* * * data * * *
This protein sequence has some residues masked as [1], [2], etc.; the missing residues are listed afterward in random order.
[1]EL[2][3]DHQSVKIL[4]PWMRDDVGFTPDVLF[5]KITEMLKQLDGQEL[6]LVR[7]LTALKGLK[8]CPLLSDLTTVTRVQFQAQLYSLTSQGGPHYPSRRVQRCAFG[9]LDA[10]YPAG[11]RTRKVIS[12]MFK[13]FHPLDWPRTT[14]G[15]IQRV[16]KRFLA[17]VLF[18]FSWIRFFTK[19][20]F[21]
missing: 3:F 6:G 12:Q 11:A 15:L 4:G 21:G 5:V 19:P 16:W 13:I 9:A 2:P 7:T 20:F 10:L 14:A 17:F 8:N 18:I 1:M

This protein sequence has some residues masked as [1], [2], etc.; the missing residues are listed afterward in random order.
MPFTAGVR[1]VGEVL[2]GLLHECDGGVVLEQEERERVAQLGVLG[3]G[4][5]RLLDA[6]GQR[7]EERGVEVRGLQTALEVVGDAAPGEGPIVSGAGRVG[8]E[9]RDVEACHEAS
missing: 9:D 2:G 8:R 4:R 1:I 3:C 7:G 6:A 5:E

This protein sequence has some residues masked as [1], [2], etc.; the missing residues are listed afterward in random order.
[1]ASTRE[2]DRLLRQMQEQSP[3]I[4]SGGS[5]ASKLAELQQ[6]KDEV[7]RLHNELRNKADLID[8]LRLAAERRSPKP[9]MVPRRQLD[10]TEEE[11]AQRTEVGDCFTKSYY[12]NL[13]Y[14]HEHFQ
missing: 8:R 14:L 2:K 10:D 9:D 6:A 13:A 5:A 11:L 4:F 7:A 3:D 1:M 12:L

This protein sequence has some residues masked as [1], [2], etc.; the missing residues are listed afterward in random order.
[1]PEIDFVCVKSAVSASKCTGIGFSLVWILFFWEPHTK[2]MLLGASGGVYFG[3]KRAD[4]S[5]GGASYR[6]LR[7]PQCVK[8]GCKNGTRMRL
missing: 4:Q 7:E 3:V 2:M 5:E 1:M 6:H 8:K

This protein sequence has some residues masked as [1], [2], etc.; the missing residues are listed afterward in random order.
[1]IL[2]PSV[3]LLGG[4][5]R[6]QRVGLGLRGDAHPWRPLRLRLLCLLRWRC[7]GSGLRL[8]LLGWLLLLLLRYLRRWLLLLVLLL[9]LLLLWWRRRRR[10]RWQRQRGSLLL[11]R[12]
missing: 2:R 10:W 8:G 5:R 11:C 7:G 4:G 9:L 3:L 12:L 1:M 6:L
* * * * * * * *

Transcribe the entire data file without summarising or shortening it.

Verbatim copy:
This protein sequence has some residues masked as [1], [2], etc.; the missing residues are listed afterward in random order.
[1]EL[2][3]DHQSVKIL[4]PWMRDDVGFTPDVLF[5]KITEMLKQLDGQEL[6]LVR[7]LTALKGLK[8]CPLLSDLTTVTRVQFQAQLYSLTSQGGPHYPSRRVQRCAFG[9]LDA[10]YPAG[11]RTRKVIS[12]MFK[13]FHPLDWPRTT[14]G[15]IQRV[16]KRFLA[17]VLF[18]FSWIRFFTK[19][20]F[21]
missing: 3:F 6:G 12:Q 11:A 15:L 4:G 21:G 5:V 19:P 16:W 13:I 9:A 2:P 7:T 20:F 10:L 14:A 17:F 8:N 18:I 1:M

This protein sequence has some residues masked as [1], [2], etc.; the missing residues are listed afterward in random order.
MPFTAGVR[1]VGEVL[2]GLLHECDGGVVLEQEERERVAQLGVLG[3]G[4][5]RLLDA[6]GQR[7]EERGVEVRGLQTALEVVGDAAPGEGPIVSGAGRVG[8]E[9]RDVEACHEAS
missing: 9:D 2:G 8:R 4:R 1:I 3:C 7:G 6:A 5:E

This protein sequence has some residues masked as [1], [2], etc.; the missing residues are listed afterward in random order.
[1]ASTRE[2]DRLLRQMQEQSP[3]I[4]SGGS[5]ASKLAELQQ[6]KDEV[7]RLHNELRNKADLID[8]LRLAAERRSPKP[9]MVPRRQLD[10]TEEE[11]AQRTEVGDCFTKSYY[12]NL[13]Y[14]HEHFQ
missing: 8:R 14:L 2:K 10:D 9:D 6:A 13:A 5:A 11:L 4:F 7:A 3:D 1:M 12:L

This protein sequence has some residues masked as [1], [2], etc.; the missing residues are listed afterward in random order.
[1]PEIDFVCVKSAVSASKCTGIGFSLVWILFFWEPHTK[2]MLLGASGGVYFG[3]KRAD[4]S[5]GGASYR[6]LR[7]PQCVK[8]GCKNGTRMRL
missing: 4:Q 7:E 3:V 2:M 5:E 1:M 6:H 8:K

This protein sequence has some residues masked as [1], [2], etc.; the missing residues are listed afterward in random order.
[1]IL[2]PSV[3]LLGG[4][5]R[6]QRVGLGLRGDAHPWRPLRLRLLCLLRWRC[7]GSGLRL[8]LLGWLLLLLLRYLRRWLLLLVLLL[9]LLLLWWRRRRR[10]RWQRQRGSLLL[11]R[12]
missing: 2:R 10:W 8:G 5:R 11:C 7:G 4:G 9:L 3:L 12:L 1:M 6:L